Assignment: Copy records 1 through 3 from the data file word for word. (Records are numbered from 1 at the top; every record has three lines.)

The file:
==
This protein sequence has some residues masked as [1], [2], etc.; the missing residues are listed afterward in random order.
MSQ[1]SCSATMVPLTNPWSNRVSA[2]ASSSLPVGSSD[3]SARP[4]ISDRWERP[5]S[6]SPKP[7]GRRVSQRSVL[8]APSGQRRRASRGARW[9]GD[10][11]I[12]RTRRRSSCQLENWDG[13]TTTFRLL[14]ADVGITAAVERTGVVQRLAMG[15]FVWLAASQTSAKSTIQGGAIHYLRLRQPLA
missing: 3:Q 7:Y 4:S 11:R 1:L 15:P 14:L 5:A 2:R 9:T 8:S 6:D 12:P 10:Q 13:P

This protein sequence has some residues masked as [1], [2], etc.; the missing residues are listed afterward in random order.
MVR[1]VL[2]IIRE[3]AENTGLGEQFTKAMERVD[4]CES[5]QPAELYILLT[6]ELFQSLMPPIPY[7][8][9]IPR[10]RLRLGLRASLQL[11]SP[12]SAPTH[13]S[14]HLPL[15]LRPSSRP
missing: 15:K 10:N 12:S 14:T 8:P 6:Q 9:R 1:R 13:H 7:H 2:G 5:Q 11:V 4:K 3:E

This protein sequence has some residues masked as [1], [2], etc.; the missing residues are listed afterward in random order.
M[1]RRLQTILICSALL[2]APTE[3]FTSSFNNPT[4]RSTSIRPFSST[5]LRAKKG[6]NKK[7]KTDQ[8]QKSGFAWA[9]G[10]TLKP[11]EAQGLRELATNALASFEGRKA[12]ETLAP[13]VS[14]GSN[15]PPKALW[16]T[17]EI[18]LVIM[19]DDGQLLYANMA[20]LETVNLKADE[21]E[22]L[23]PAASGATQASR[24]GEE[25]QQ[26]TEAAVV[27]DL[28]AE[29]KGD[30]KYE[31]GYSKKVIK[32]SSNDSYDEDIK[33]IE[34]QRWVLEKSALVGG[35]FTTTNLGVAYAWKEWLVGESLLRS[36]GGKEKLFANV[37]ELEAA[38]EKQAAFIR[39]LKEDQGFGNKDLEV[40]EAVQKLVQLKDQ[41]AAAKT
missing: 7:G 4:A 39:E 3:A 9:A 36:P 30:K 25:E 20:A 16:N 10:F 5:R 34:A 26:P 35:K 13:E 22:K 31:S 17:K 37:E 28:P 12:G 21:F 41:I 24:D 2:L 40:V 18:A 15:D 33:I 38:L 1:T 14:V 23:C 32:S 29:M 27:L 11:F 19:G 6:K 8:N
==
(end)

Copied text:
This protein sequence has some residues masked as [1], [2], etc.; the missing residues are listed afterward in random order.
MSQ[1]SCSATMVPLTNPWSNRVSA[2]ASSSLPVGSSD[3]SARP[4]ISDRWERP[5]S[6]SPKP[7]GRRVSQRSVL[8]APSGQRRRASRGARW[9]GD[10][11]I[12]RTRRRSSCQLENWDG[13]TTTFRLL[14]ADVGITAAVERTGVVQRLAMG[15]FVWLAASQTSAKSTIQGGAIHYLRLRQPLA
missing: 3:Q 7:Y 4:S 11:R 1:L 15:P 14:L 5:A 2:R 9:T 8:S 6:D 12:P 10:Q 13:P

This protein sequence has some residues masked as [1], [2], etc.; the missing residues are listed afterward in random order.
MVR[1]VL[2]IIRE[3]AENTGLGEQFTKAMERVD[4]CES[5]QPAELYILLT[6]ELFQSLMPPIPY[7][8][9]IPR[10]RLRLGLRASLQL[11]SP[12]SAPTH[13]S[14]HLPL[15]LRPSSRP
missing: 15:K 10:N 12:S 14:T 8:P 6:Q 9:R 1:R 13:H 7:H 2:G 5:Q 11:V 4:K 3:E

This protein sequence has some residues masked as [1], [2], etc.; the missing residues are listed afterward in random order.
M[1]RRLQTILICSALL[2]APTE[3]FTSSFNNPT[4]RSTSIRPFSST[5]LRAKKG[6]NKK[7]KTDQ[8]QKSGFAWA[9]G[10]TLKP[11]EAQGLRELATNALASFEGRKA[12]ETLAP[13]VS[14]GSN[15]PPKALW[16]T[17]EI[18]LVIM[19]DDGQLLYANMA[20]LETVNLKADE[21]E[22]L[23]PAASGATQASR[24]GEE[25]QQ[26]TEAAVV[27]DL[28]AE[29]KGD[30]KYE[31]GYSKKVIK[32]SSNDSYDEDIK[33]IE[34]QRWVLEKSALVGG[35]FTTTNLGVAYAWKEWLVGESLLRS[36]GGKEKLFANV[37]ELEAA[38]EKQAAFIR[39]LKEDQGFGNKDLEV[40]EAVQKLVQLKDQ[41]AAAKT
missing: 7:G 4:A 39:E 3:A 9:A 36:P 30:K 25:E 20:A 16:N 10:F 5:R 34:A 26:P 35:K 13:E 22:K 31:S 17:K 37:E 28:P 12:G 21:F 41:I 24:D 2:L 40:V 18:A 15:D 33:I 38:L 1:T 14:V 23:C 32:S 29:M 27:L 11:F 19:G 6:K 8:N